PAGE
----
To what extent is there sufficient clarity and certainty in the establishment of contractual terms for transactions completed online. Incorporation of terms by signature and notice. The astonishing electronic creation of the internet has changed the boundaries of business-consumer contracts, presenting an economic rise of businesses and individuals (Saul). Development of traditional contract law was formed to deal with unfair communication though its effectiveness is raised; current principles of contract law are hardly applicable and insufficient to determine the formation of an electronic contract. The innovation of online contracting and the development of new technologies need be determinative of whether those principles will apply to an online transaction (Siemer). It is questioned whether there is any crucial difference between electronic contracts and those concluded in the form of traditional paper-based means (Saul). The elements of forming a contract online include of an offer being placed, Acceptance, Intention to create legal relations and consideration. Offers and acceptances over the internet can arise when parties exchange e mail messages, engage in electronic data interchange, or fill out forms on Web pages (Gary P). The requirements for forming a valid contract in an electronic commerce transaction are met, for example through actions such as an exchange of an email, Click warp agreement and downloading software or programs. The basic components of a buyers contract to buy goods are the same whether the transaction is completed formally in person or online. Only the form of the offer and acceptance are different in the two environments. When a seller advertises goods for sale on a Web site, that seller is not making an offer, but is inviting others from potential buyers. When a buyer submits an order, which is an offer, the seller can accept that offer and create a contract. If the seller does not have the ordered items in stock, the seller has the option of refusing the buyers order outright or counter offering with a decreased amount. The buyer then has the option to accept the sellers counteroffer.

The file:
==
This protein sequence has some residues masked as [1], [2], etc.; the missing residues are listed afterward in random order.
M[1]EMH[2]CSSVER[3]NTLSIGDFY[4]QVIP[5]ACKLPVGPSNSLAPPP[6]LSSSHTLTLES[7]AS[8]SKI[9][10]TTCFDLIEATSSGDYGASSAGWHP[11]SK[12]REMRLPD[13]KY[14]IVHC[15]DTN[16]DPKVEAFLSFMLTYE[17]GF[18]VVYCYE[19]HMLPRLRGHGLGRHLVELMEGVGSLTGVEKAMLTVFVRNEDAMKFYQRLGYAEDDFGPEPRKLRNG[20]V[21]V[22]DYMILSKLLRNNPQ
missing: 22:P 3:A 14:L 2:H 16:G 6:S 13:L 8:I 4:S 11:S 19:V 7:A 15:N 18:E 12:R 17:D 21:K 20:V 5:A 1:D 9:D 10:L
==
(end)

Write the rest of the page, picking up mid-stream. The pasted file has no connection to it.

The rules relating to contracts within Australia are carefully conceived, whereby a contract is formed when and where the offeror manifests acceptance (George B delta). Contracts accepted online should be deemed formed when the offerors computer receives the message. Thus, if a consumer contract is formed online, the contract should be deemed formed when and where the consumer receives the seller’s acceptance. Australia’s Electronic Transactions Act of 1999 (ETA) also plays an important role in determining the place of an offer or acceptance of a contract by imposing default on the transmission and receipt of electronic messages. There are various methods of online contracting. Commonly, contracts formed via e-mail exchange resemble traditional contracts insofar that a ‘human decision-maker reviews the contractual relationship at both ends of the deal’ in the following way: A sends an e-mail offer to B proposing a contract and, after reviewing the proposal, B indicates his or her acceptance by e-mail or in some other way. Email is simply the digital equivalent of a letter, and for authentication and verification purposes, the sender can digitally sign emails (T Siemer). Pursuant to The Electronic Transactions Act of 1999, where an email is contemplated as a means of acceptance, that acceptance occurs when the email is sent and it will be deemed to have been received at the address of the customer, regardless of where in fact the email has been received by them or not, in this situation there is no confirmation or nor any other alert to the customer and the contract will be completed without any further notice to the customer. Bearing in mind the fact that e-commerce actions take place inside a cybernetic system, there are many legal issues that arise from e-commerce which are linked with the...
Please join StudyMode to read the full document